By Scott Scanlon – Refresh Editor
Tom Robinson lives in Colden but he’s been hanging out in Larkin Square every Thursday evening for the last two months.
Meghan Schimmelpenninck lives in Lewiston, while Olivia Ebsary and Jen Wright have homes on the same block in Snyder. On Tuesday nights all summer, their favorite place in Western New York is Canalside, where they teach Zumba classes from 6 to 7 p.m., and often hang out at the Liberty Hound restaurant for awhile afterward.
“What people have told us is there’s nothing better than working out on the water with this backdrop,” Wright told me this week. When we started the classes a few years ago, people asked, ‘How do we get to the waterfront? Where is it?’ They didn’t even know how to get here.”
“Now, instead of people saying, ‘Let’s go to the waterfront, it’s ‘Let’s go to Canalside,’” Schimmelpenninck said.
Canalside has become the symbol of resurgent downtown Buffalo. As it has grown during the last three years, a growing number of suburbanites, once fearful of wandering into the city, are returning to the area where many of their parents and grandparents used to dine, shop and play.
That includes the fitness-minded among us.
This really struck me as I reported this weekend’s Refresh cover story on outdoor group fitness.
Robinson and members of the Buffalo Bicycling Club have spent one night a week since early May racing around the streets of Larkinville, where cops and volunteers have closed off the thoroughfares. Last Thursday, folks sat at the Larkin Square Grill – an outdoor bar – and at nearby tables and on Adirondack chairs, and watched bikers blaze by them at speeds up to 40 mph.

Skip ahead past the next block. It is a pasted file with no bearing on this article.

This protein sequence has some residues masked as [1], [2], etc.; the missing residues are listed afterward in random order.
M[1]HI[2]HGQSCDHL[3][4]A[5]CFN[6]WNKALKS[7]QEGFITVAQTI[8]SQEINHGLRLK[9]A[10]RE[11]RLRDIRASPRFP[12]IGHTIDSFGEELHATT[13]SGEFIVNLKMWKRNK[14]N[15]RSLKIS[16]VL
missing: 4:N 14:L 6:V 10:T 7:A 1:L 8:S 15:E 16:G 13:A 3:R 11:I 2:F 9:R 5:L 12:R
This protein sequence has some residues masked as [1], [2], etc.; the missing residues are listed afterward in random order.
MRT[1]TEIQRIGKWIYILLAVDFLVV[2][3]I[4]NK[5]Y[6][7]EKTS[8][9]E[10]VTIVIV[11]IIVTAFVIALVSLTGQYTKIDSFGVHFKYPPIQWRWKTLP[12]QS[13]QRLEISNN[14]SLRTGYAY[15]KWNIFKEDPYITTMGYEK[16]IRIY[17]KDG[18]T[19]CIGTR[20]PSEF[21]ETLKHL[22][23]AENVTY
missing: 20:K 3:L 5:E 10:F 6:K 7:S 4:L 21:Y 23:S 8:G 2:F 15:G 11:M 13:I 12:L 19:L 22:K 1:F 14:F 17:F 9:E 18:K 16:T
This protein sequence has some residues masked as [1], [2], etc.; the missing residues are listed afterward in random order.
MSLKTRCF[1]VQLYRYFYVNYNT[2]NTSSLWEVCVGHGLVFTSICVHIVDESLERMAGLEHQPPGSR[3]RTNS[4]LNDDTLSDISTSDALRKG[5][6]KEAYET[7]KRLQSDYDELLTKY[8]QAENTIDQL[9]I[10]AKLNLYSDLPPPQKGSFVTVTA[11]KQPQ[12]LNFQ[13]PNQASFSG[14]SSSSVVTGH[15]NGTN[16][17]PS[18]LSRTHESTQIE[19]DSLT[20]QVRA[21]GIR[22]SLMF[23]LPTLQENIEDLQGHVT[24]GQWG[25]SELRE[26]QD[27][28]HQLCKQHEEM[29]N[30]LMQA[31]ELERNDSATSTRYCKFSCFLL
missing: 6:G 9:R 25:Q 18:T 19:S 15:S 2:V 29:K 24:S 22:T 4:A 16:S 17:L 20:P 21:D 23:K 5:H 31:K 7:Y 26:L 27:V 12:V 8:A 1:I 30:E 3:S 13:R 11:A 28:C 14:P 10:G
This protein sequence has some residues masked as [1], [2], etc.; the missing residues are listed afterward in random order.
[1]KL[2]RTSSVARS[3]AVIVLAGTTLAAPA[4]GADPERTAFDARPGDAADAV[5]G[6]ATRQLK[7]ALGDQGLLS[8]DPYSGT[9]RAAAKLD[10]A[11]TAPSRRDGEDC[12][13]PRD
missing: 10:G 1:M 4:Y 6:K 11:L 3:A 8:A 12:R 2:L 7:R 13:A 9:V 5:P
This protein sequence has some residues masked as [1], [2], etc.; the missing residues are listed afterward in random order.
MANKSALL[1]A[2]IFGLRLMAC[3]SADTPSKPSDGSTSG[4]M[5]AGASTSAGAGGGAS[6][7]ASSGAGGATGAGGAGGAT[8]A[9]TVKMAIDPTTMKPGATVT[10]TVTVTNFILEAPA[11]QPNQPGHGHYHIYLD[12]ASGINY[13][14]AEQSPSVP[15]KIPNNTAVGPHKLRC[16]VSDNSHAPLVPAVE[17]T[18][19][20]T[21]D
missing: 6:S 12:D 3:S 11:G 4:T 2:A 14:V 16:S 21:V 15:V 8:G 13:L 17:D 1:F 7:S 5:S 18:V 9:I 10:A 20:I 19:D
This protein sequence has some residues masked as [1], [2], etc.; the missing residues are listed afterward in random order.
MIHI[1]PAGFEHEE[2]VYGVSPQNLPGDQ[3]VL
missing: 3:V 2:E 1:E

Meanwhile, Tuesday night Zumba classes at Canalside – sponsored by BlueCross BlueShield of WNY – have drawn as many as 400 people.
And that’s just a start of what Canalside has to offer outdoor group fitness-wise this summer. The slate also includes power yoga and barre classes, as well as run training. (See a list of outdoor group fitness options across the region here.) And those who want to go it alone or in small groups can take a kayak or other watercraft out of Buffalo Harbor Kayak.
Budding entrepreneurs are taking to the city waterfront, too, including the Outer Harbor, as well as other Buffalo neighborhoods. I’ve written about some of them since The Buffalo News launched Refresh in March 2013, and look to write about others in coming months. It’s been striking how many of these 20- and 30-somethings are suburban Western New York natives.
The excitement for folks like me in the newsroom is palpable. Many of us grew up in the Buffalo suburbs in the 1960s and ‘70s. We had a taste of window shopping at Christmastime at AM&A’s and Hengerer’s and at Eastertime at the Broadway Market, as well as visiting our grandparents, many of whom lived and went to churches in the city.
But this new Buffalo is different, and in many ways more exciting.
The Buffalo I remember as a child of the ‘60s in South Cheektowaga never approached the diversity I witnessed on the downtown waterfront this week.
I never played in the sand as a kid along the Buffalo Harbor, like I saw kids doing Tuesday night at Canalside.
And harborfront restaurants were limited.
The bustle of the old Erie Canal days along the one-time western terminus of the waterway has begun to reemerge – this time with a much healthier twist.
“This is Buffalo’s best asset,” said Ebsary, one of the Zumba instructors, “and it’s great to see it really being developed and used.”